South Africa

South Africa

Platinum strike: Mining minister claims hollow victory

Platinum strike: Mining minister claims hollow victory

Mineral Resources Minister Ngoako Ramatlhodi spoke of the successes of his intervention into the platinum strike on Tuesday, claiming to have brought the parties closer together. His task team seemed to make ground, but now they’re gone the Association of Mineworkers and Construction Union (AMCU) and Lonmin, Impala Platinum and Anglo American Platinum are as far apart as ever; for now, hopes of a resolution are dashed. By GREG NICOLSON & BHEKI C. SIMELANE.

Ramathlodi is confident discussions facilitated by the inter-ministerial task team have done enough “for the parties to take the process forward and continue engaging on their own.” Speaking at the Department of Mineral Resources in Pretoria, Ramathlodi said while his official intervention has ceased, he’s available for informal discussions and will do what he can to maintain mining’s role in the economy. That, however, will take place within mining legislation.

Speaking on Sunday, ANC Secretary General Gwede Mantashe expressed doubt from the party leadership about the minister’s intervention. Ramatlhodi’s predecessor Susan Shabangu ignored pleas for the state to get further involved, leaving mediation to the parties and the Commission for Conciliation, Arbitration and Mediation (CCMA), which ended in deadlock.

On Tuesday, Ramatlhodi said the parties last week agreed to find a way to pay workers R12,500 per month but were divided over what year it should be achieved and what to do with the living out allowance, a sum paid to mineworkers who don’t live in employee accommodation. The minister suggested the living out allowance be diverted into basic wages while government hurries to provide decent housing in mining areas. In 2012, President Zuma announced plans to improve conditions in mining communities and Ramathlodi said the offer is still on the table to speed up the delivery of housing so mineworkers can take their allowances as basic pay.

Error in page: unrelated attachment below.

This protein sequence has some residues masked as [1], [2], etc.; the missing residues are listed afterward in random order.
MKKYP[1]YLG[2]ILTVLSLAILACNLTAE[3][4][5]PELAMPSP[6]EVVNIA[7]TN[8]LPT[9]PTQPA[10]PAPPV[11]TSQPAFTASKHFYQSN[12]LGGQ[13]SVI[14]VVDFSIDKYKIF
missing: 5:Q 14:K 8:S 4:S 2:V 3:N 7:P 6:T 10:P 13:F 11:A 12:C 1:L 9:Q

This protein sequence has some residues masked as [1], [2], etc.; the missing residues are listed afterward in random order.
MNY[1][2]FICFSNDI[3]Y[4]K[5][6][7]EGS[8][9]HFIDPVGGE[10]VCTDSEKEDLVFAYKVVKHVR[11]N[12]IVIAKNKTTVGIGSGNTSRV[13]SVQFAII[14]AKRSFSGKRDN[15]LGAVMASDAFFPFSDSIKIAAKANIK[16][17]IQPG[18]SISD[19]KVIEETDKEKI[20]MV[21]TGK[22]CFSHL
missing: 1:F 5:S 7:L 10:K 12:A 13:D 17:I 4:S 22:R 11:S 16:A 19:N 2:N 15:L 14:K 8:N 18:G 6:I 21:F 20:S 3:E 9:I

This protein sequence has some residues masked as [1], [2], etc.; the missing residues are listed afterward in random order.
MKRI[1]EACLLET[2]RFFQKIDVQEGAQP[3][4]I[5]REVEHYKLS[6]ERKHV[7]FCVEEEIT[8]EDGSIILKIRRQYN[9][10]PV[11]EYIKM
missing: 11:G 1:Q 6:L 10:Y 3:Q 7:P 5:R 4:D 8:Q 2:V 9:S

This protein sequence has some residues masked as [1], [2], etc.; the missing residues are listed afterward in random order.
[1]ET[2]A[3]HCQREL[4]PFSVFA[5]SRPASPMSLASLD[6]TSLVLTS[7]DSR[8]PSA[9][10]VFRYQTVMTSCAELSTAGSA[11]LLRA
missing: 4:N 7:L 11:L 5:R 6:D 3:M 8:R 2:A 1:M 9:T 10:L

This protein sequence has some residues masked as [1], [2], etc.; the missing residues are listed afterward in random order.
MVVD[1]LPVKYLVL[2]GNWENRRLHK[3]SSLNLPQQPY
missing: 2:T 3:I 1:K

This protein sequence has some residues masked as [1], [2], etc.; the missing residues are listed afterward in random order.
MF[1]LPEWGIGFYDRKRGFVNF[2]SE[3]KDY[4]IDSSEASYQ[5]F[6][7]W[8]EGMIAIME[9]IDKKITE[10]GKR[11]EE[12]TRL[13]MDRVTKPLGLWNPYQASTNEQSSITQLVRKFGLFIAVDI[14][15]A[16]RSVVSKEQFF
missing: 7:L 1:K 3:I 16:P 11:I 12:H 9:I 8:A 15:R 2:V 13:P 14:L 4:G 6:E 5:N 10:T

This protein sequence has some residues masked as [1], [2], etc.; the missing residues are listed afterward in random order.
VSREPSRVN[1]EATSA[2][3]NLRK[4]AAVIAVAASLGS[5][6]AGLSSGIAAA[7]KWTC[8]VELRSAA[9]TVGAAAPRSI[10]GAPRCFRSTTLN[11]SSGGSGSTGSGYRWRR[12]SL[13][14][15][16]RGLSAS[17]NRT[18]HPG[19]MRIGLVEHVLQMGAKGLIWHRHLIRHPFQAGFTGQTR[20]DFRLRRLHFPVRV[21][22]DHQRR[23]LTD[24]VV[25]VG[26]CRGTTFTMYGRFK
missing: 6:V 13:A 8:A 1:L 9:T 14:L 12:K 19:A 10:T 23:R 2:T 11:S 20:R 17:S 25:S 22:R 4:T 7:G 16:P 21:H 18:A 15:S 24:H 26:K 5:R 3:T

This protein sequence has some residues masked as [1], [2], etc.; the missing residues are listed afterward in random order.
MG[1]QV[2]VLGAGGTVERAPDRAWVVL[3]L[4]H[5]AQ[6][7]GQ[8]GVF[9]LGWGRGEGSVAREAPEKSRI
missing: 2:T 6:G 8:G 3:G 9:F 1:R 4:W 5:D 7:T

“I’m convinced they’ve both moved from their original positions,” said Ramatlhodi on the success of the negotiations. “We’ve given them the key, which is us delivering the houses quickly. They didn’t use it.”

Platinum producers were less optimistic than the minister. Lonmin’s Sue Vey said it’s possible for a deal to be reached at any point “but frankly we’re still very far apart”. The housing idea was a proposal from government but AMCU refused, she added. Despite two weeks of government-led talks, the official wage offer remains the same as it did on 17 April. That five-year deal would see entry-level underground employees’ basic monthly pay rising from between R5,000 – R5,713 (differing for the three companies) now to R8,871 – R9,250 in 2017. Total cash remuneration including allowances would rise from between R7,154 – R8,359 to just over R12,500 at all the companies in 2017. The offer from the companies is backdated to mid-2013, when negotiations begun.

Anglo American Platinum’s Mpumi Sithole said after the task team ended without an outcome, “The companies and AMCU remain far apart.” She said there are currently no scheduled talks with the union. The company is still trying and communicate with the employees bypassing AMCU, encouraging them to return to work.

Symbolic of how far apart the parties remain, AMCU President Joseph Mathunjwa reportedly said on Monday the union had made multiple concessions in the negotiations while the companies refused to budge. “That’s absolutely incorrect,” disputed Lonmin’s Vey. She said the companies had moved “significantly” and on Monday Mathunjwa had a change of mind. He agreed the figure of R12,500 could be reached by 2017, she said, before going back to the union’s demand that it must be reached by 2016. The union couldn’t be reached for comment.